Tuesday, Aug. 17, 2004 | 9:05 a.m.
U.S. District Judge James Mahan has struck down as unconstitutional Nevada's requirement that petition drives must obtain a minimum number of signatures in at least 13 of the state's 17 counties before they can qualify for the ballot. This provision in the Nevada Constitution is to ensure that initiatives don't get on the ballot unless they've received support from throughout the state. Mahan, though, cited a ruling last year by the 9th U.S. Circuit Court of Appeals that found a similar signature provision in Idaho violated the constitutionally protected concept of "one person, one vote." Under this reasoning, if petition gatherers can get enough signatures in one large urban county to meet the total number of signatures required statewide, then that should be sufficient to qualify for the ballot. To do otherwise, the court held, would take away the voting rights of people who live in metropolitan areas.
There are two notable exceptions to the court's reasoning, though, that can be found in our political system -- both perfectly constitutional. Each state has two U.S. senators, no matter how large its population, an effort to protect small states from the tyranny of the majority. And our electoral college system that elects the president furthers that notion. When people vote for president they're casting a ballot for a state's electors, a system not based solely on population, but on a formula that is the sum of each state's two U.S. senators and its total number of representatives in the House. Nearly every state has a winner-take-all method of allocating its electoral votes, so someone can win the presidency but not the popular vote if he wins the right mix of states. That very scenario happened last election when George W. Bush lost the popular vote bu t was able to cobble together wins in enough states -- producing a majority of electoral votes -- to capture the presidency! .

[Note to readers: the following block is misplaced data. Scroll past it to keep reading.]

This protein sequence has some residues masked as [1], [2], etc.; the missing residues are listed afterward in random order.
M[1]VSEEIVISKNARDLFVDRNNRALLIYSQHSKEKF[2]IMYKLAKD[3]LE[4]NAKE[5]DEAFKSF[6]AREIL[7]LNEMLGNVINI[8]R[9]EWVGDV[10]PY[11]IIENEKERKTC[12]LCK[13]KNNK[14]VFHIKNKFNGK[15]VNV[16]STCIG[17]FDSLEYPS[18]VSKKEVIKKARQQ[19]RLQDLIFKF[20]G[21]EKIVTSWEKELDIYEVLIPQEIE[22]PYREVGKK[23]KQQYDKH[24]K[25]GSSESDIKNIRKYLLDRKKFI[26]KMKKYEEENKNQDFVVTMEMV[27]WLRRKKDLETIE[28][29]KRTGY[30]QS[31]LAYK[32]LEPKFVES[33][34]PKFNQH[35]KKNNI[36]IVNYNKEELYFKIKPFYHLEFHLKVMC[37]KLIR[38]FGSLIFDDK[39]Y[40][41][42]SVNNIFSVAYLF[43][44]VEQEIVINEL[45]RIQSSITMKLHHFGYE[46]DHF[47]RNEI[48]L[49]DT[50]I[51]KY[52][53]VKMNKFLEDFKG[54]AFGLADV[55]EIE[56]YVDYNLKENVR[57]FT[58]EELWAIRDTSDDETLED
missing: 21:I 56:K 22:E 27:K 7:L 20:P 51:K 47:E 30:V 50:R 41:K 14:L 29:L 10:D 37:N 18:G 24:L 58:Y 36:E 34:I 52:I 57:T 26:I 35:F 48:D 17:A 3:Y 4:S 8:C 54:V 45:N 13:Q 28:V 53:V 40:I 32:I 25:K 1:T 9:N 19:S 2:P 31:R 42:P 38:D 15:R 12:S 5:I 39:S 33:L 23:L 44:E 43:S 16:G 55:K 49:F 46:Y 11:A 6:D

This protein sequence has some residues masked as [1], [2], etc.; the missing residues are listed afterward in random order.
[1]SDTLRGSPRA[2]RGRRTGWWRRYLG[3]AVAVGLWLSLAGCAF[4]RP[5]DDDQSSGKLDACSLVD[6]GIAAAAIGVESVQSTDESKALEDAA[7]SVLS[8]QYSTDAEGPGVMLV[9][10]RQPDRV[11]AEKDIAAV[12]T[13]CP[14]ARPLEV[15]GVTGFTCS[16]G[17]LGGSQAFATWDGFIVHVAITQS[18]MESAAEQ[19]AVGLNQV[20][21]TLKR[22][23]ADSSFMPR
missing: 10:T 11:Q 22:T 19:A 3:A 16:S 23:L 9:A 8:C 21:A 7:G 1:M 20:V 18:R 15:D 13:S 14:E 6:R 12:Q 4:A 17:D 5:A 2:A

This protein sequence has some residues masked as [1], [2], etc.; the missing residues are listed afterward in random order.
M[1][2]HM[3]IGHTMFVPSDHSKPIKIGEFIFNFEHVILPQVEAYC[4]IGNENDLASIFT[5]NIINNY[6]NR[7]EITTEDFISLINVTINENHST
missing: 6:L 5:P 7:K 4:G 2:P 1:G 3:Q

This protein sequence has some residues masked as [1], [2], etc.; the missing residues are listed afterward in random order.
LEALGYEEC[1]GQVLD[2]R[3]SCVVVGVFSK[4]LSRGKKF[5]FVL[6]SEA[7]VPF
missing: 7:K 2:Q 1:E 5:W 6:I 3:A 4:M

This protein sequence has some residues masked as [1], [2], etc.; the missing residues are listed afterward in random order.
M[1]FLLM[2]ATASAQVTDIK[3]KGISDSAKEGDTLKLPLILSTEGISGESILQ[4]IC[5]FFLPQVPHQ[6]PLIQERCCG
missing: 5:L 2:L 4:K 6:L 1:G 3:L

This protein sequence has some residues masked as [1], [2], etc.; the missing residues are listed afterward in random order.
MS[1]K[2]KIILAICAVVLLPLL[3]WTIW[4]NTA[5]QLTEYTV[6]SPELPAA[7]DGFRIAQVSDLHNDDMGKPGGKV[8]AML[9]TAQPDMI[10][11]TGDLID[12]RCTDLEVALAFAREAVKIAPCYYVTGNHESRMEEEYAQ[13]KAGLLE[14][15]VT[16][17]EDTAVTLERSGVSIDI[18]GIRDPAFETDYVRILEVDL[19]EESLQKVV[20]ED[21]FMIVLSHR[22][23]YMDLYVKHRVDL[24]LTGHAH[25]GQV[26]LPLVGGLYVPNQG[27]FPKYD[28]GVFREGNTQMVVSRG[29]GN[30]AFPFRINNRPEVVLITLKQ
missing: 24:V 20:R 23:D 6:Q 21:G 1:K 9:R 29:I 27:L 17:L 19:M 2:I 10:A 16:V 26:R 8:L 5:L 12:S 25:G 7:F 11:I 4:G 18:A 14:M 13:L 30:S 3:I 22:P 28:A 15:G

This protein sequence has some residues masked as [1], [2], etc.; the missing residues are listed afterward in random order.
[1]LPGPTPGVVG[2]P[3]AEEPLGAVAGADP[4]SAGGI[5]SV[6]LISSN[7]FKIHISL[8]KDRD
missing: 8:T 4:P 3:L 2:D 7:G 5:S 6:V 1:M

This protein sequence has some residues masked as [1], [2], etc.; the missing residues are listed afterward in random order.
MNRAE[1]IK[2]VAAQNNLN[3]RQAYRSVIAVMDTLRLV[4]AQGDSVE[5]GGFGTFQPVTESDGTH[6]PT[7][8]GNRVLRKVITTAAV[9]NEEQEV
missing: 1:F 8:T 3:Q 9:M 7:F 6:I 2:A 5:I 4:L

In our view, Nevada's "13 counties" rule ensures that rural voters aren't disenfranchised. This provision guarantees that in a geographically large state such as ours, with two urban centers and 14 mostly rural counties, people from around the state will get a say in the matter before a petition can qualify for the ballot. Once the question is on the ballot, a simple majority of all the votes cast in the state will decide the outcome. That to us sounds like "one person, one vote," no matter what the court says.